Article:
Between poor investments and limited revenues, a chronically negative gross capital formation has condemned the country to its current state of disinvestment, decapitalization, deindustrialization and the disconnection of international value chains, which set this crisis apart from previous ones. Now, in addition to the economy's inefficient centralized management, there is its unproductive, corroded and obsolete physical capital.
And this is not only material that is old and unproductive. Almost one in five Cubans is over 60 years old, which is hardly surprising when in 2021 34,000 fewer children were born than a decade prior. Since 2016 the country has lost 126,009 inhabitants; of these, more than half disappeared in 2020, a record that, due to emigration, will be surpassed this year, confirming that the current situation is worse and different from any of the previous flare-ups of the perennial crisis that the nation has been suffering since 1959.
The extreme economic and demographic urgency is aggravated by an anthropological degradation, the fallout from a system of indoctrination that begins after birth and is culminated with an increasingly insignificant university diploma. The nation's civic soul is markedly corrupt, remarkably crude, and characterized by an aggressive lack of solidarity. The clay of the Revolution turned out to be a stinking mud that just a few nostalgic diehards still believe in. Cuba today is a land of disbelief and hopelessness, but also of a yearning for change.
Even in the midst of this perfect storm from which it is difficult to see a way out, Castroism retains its political structure intact. Its monopoly on information, indoctrination and propaganda obscures any small freedom that may slip through via social media; its surveillance and repressive instruments are well honed and, most importantly for its sustainability, Cuban civil society remains atomized by a totalitarian system that has been grinding away for 62 years.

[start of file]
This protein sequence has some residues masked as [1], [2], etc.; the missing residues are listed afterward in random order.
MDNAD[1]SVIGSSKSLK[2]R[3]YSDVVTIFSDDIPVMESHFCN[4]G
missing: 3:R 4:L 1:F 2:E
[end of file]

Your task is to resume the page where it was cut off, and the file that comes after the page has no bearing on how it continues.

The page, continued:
It does not seem that the absolute economic and moral failure of the Cuban Revolution will suffice for Castroism to surrender. For the feeling that the end is nigh to become the harbinger of a new reality, a sustained popular uprising, or a fracture among the upper echelons of those in power, is necessary. For now, both scenarios seem doubtful, though it is true that there are signs that winds of change are blowing: more and more people are standing up to the regime, and the tension between the different factions of Castroism’s mafia-like leadership is increasingly palpable.
But what is "near," in political and historical terms, may still be distant from individuals' perspectives. There is a grave risk of succumbing to despair after this tempered euphoria felt today, and it would be even worse if impatience were to lead to mutual finger-pointing. There is only one culprit here!
From Dionysius of Syracuse, down to today, every tyranny has fallen. All of them. Castroism has been crumbling since day one. Most Cubans stopped believing in it a long time ago, but this does not mean that it is going to finally collapse, or that it is going to do so on its own.
The Revolution survived the 1960s because Khrushchev appeared, it survived the Special Period because Chávez appeared, and there is no guarantee that another international benefactor, or a coalition of small stakeholders (China, Russia, Brazil, Venezuela, Mexico) will not now emerge that can collaborate - formally or informally - to prop up the regime. Nor can it be ruled out that foreign investments may result in a little more oil, chicken and detergent, and a decrease in blackouts, causing people to resign themselves to the misfortune they have always known, which may seem less threatening than a freedom they never have.
It is true that Castroism is weaker today than ever, but the people are not strong yet. They are a sleeping giant; whether they awaken depends as much on material exhaustion as on learning to dream of freedom and prosperity. You, the ones who managed to escape, can control these two levers. Don't stop doing so, don't leave us alone... even if sometimes we deserve it.